Even State Senators Are Using An Interlock Device

interlock deviceAnyone can make the choice to drink and drive, and that includes women and men of all ages. It doesn’t matter what type of job you have either, so it’s funny how surprised people are when they hear about public officials being arrested for driving under the influence.

It’s true these are the people who have a direct hand in creating and passing the laws for the states they live in, and they should know first hand the potential outcome and specific penalties levied as a result of drinking and driving, but we continue to see these stories pop up in the news.

One of the latest government officials to plead no contest to a driving under the influence (DUI) charge is Sen. John Horhn of Jackson, Mississippi. For his crime he was given a 48 hour suspended jail sentence, ordered by a judge to install an interlock device in his vehicle for 120 days, and attend the Mississippi Alcohol Safety Education Program (MASEP).

The Senator will join the ranks of DUI offenders in Mississippi who are required to use an interlock device before they drive. Interlock devices became mandatory for all offenders, including first time offenders, in Mississippi on October 1st, 2013.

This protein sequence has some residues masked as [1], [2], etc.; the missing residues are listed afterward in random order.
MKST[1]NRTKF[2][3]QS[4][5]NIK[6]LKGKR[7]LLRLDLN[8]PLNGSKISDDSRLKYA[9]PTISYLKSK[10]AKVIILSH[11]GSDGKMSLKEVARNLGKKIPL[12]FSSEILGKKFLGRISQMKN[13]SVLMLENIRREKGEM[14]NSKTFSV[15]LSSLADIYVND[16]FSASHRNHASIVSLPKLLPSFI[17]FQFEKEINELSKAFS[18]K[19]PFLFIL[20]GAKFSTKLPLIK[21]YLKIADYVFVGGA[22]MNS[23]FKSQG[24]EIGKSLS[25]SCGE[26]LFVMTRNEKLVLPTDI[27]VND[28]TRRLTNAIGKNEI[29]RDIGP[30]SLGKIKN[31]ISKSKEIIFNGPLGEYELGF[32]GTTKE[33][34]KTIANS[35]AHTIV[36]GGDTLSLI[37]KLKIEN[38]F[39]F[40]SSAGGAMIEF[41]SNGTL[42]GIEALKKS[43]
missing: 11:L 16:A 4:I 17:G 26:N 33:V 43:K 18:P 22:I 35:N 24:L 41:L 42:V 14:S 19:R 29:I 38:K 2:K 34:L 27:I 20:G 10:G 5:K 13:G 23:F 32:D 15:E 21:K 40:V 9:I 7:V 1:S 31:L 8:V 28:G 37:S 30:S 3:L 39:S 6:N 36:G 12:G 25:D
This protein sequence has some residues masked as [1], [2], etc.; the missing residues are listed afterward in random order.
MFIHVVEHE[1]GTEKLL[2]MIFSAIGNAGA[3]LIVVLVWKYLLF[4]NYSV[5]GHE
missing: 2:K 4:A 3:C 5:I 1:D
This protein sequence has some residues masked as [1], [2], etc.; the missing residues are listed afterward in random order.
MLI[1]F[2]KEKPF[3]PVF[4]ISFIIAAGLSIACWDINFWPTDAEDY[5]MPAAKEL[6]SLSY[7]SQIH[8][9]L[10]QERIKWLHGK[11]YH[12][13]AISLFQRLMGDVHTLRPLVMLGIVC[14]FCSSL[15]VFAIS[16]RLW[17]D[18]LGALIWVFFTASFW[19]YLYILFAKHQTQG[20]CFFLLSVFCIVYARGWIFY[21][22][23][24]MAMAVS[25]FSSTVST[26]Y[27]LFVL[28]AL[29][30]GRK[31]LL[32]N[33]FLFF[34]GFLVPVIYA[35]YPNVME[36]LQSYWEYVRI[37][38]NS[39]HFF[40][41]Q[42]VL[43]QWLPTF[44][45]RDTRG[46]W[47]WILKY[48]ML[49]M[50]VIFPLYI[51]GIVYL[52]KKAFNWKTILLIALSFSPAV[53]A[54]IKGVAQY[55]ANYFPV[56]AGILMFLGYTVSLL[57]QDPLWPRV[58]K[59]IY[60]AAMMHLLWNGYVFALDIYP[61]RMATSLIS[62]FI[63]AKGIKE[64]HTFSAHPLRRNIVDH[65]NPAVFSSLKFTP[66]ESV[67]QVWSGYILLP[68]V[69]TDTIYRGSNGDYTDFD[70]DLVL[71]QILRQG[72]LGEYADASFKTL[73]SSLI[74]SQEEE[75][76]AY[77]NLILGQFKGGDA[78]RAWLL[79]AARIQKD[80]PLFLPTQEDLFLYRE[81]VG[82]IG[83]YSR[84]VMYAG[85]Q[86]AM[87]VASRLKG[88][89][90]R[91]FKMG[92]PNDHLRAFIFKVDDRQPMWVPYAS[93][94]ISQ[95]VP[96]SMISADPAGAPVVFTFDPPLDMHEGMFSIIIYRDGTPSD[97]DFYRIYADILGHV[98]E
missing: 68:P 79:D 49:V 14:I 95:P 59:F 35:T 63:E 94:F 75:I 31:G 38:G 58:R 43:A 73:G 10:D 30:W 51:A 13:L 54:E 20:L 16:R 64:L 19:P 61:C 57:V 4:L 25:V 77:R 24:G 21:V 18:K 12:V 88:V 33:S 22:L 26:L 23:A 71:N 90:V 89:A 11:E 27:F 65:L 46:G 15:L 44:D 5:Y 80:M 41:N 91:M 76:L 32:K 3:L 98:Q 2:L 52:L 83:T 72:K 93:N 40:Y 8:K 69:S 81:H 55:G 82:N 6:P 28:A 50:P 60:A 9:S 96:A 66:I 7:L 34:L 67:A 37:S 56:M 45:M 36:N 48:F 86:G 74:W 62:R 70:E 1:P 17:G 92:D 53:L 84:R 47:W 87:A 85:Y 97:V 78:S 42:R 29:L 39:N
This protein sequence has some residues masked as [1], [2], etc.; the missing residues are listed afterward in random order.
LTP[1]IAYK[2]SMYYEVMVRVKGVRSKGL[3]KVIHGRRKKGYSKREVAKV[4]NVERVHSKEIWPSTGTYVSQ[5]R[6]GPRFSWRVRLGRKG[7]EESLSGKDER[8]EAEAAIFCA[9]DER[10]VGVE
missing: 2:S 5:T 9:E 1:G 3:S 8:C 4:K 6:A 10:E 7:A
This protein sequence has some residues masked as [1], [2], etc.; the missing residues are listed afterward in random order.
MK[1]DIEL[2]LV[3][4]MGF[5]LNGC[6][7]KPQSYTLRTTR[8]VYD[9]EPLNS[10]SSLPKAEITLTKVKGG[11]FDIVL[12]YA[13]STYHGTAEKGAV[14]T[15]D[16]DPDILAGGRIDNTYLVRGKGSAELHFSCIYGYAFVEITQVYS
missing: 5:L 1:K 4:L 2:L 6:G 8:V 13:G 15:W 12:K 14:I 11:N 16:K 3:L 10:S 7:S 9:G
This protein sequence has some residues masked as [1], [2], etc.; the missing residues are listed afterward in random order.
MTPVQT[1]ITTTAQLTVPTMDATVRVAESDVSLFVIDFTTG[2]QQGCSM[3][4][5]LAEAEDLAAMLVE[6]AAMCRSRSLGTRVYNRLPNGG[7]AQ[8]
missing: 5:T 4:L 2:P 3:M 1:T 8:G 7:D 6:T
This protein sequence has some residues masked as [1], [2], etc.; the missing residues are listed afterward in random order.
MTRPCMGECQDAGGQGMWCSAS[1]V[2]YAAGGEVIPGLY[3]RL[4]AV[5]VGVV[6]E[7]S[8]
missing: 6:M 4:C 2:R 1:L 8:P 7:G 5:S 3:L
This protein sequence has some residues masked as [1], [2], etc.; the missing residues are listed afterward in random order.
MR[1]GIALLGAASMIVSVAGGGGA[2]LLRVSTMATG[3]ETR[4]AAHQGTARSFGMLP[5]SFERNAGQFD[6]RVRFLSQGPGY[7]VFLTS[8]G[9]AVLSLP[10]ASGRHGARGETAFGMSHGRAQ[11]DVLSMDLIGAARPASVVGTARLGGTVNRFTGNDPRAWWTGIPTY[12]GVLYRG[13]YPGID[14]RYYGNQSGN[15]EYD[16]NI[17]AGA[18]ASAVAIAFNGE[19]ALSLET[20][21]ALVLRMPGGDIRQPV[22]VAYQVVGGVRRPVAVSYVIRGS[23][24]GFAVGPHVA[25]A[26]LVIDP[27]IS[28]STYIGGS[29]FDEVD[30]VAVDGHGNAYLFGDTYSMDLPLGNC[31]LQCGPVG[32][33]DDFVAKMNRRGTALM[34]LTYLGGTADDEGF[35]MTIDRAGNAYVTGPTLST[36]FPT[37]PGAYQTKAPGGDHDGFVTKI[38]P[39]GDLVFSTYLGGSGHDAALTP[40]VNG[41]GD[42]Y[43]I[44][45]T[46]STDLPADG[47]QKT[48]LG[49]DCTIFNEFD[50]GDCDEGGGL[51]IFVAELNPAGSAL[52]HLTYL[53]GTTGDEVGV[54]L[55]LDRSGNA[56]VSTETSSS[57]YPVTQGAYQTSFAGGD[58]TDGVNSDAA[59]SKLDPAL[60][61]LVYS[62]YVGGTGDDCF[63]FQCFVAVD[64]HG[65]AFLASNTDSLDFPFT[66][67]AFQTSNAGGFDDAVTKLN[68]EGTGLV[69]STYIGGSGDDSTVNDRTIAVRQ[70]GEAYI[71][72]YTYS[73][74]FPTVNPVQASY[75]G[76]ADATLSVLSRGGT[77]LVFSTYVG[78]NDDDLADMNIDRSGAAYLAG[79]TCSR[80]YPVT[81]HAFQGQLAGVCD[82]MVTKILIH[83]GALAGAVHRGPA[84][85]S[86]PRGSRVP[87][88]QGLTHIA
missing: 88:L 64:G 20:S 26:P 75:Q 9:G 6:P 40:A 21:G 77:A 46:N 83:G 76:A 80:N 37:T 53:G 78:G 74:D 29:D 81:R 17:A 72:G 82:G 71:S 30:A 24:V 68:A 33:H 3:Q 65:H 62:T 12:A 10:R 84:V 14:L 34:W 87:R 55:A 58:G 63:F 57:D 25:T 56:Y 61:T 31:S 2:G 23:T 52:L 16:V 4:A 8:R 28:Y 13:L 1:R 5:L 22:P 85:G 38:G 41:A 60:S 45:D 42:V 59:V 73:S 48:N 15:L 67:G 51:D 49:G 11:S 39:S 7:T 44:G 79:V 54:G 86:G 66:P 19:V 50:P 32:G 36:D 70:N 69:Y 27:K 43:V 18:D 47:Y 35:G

Sen.Horhn also joins a list of other Senators who were also arrested for drunk driving. Here are just a few from the past six months:

  • State Rep. Albert Hale from Arizona was stopped for speeding and told the arresting officer he was drinking gin in his coffee while driving. He failed several field sobriety tests and was charged with DUI, but the charge was dismissed pending crime-lab tests.
  • Sen. Bryce Marlatt of Oklahoma was charged with physical control of his vehicle after he failed field sobriety tests when found passed out behind the wheel of his car.
  • Sen. Ben Hueso of San Diego, California was arrested for DUI and will be facing two misdemeanor charges of driving under the influence of alcohol and/or drugs and driving with a blood alcohol level of 0.08 or more.

Yes, even government officials may make the choice to drink and drive. When they do, they receive penalties like fines, potential jail time, and an interlock device just like as any other DUI offender in their state, and that’s a good thing.

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